In light of the direct examination, the prosecutor requested a sidebar. She produced an arrest report for Ramirez which indicated that on March 6, 1998, Ramirez was arrested after his wife filed a criminal complaint alleging that Ramirez had kicked, beaten, and threatened to kill her during an altercation. Guttlein indicated that he was shocked by this information. He claimed the prosecutor's revelation was "trial by ambush," and that he had "never heard of" the arrest report, "nor would [he] have reason to know of it." The prosecutor informed defense counsel that "he should have the arrest printout for this incident" because she had provided him with a copy prior to trial.

The judge permitted the prosecutor to proceed with cross-examination as to whether the altercation between the witness and Ramirez had occurred and whether the witness had gone to the police, but directed the prosecutor not to inquire as to whether Ramirez was ever arrested. On cross-examination, Mrs. Ramirez repeated that she was at home with her husband on the night of the robbery. Near the end of cross-examination, defense counsel and the prosecutor approached the bench, and this sidebar ensued on the record:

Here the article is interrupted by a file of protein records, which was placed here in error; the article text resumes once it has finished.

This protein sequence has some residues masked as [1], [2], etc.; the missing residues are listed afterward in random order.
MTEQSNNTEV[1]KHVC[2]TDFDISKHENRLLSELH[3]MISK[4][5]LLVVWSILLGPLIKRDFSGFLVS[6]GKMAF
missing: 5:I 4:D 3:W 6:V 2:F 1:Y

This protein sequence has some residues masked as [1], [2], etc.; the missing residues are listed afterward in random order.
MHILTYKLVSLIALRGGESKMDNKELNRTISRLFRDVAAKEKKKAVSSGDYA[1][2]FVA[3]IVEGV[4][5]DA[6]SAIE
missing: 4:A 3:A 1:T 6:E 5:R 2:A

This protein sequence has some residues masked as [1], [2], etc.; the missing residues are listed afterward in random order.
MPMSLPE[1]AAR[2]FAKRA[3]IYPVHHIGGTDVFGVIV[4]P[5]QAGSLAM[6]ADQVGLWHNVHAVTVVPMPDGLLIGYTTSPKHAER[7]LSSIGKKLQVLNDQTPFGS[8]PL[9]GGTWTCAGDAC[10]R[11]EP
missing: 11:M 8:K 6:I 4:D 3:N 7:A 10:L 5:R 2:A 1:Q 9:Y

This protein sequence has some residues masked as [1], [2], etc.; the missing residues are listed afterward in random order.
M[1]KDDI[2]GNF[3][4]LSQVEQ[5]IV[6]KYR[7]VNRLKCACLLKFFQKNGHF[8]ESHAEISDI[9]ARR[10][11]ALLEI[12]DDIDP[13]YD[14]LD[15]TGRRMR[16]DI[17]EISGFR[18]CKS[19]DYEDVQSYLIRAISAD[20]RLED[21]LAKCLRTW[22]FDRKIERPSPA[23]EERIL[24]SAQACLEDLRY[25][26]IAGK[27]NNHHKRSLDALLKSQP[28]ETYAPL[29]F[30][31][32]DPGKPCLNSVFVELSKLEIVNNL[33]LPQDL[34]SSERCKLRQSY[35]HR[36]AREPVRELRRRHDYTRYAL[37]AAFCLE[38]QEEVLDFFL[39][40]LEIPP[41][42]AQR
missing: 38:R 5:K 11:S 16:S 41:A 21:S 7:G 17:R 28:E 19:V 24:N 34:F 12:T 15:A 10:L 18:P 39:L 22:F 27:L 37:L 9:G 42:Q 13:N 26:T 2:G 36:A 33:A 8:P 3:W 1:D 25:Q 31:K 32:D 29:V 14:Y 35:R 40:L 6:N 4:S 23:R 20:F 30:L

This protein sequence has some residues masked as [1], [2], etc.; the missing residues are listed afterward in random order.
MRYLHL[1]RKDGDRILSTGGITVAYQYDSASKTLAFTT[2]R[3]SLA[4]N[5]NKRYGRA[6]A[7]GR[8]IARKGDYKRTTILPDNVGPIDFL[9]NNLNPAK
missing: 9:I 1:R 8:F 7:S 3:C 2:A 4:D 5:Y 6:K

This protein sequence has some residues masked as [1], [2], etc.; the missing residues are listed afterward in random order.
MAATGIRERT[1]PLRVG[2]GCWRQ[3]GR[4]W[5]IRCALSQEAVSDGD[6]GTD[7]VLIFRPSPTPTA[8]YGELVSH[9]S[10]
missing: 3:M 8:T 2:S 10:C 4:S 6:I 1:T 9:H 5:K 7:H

Mr. Guttlein: If in fact, which I'm not sure because I can't read this print-out for the life of me, and I was on notice and then I put her up on the stand, then obviously I've committed ineffective assistance of counsel and therefore, I ask to be granted a mistrial in the interest of justice and I should be released, with an emphasis on the last part.

The Court: Mr. Guttlein, there's no way in the world you have done anything remotely like ineffective assistance of counsel in this case. You have been a competent, prepared lawyer. You've gotten adjournments when you needed them. And this is simply a matter that the witness and your client may not have been candid with you. So your motion for mistrial or to be released is denied.

Cross-examination resumed after this exchange. The witness testified that she recalled the March 6, 1998 altercation, but described it as "a little dispute" and stated that she "exaggerated about certain things" when she pressed charges against him. She testified that "the very next day I went and dropped the charges and I went to pick him up," and that she had lived with him ever since.

Following Mrs. Ramirez's testimony, the court gave the jury this limiting instruction:

In this case you cannot, cannot use the evidence of what may or may not have happened which the witness just testified about as evidence that the defendant is somewhat inclined or likely to commit acts of violence or criminal acts.

Rather, you can use it for the limited purpose of helping you determine the credibility or believability of the witness who just testified and was then cross-examined regarding that act. And, you know, it's one factor that ...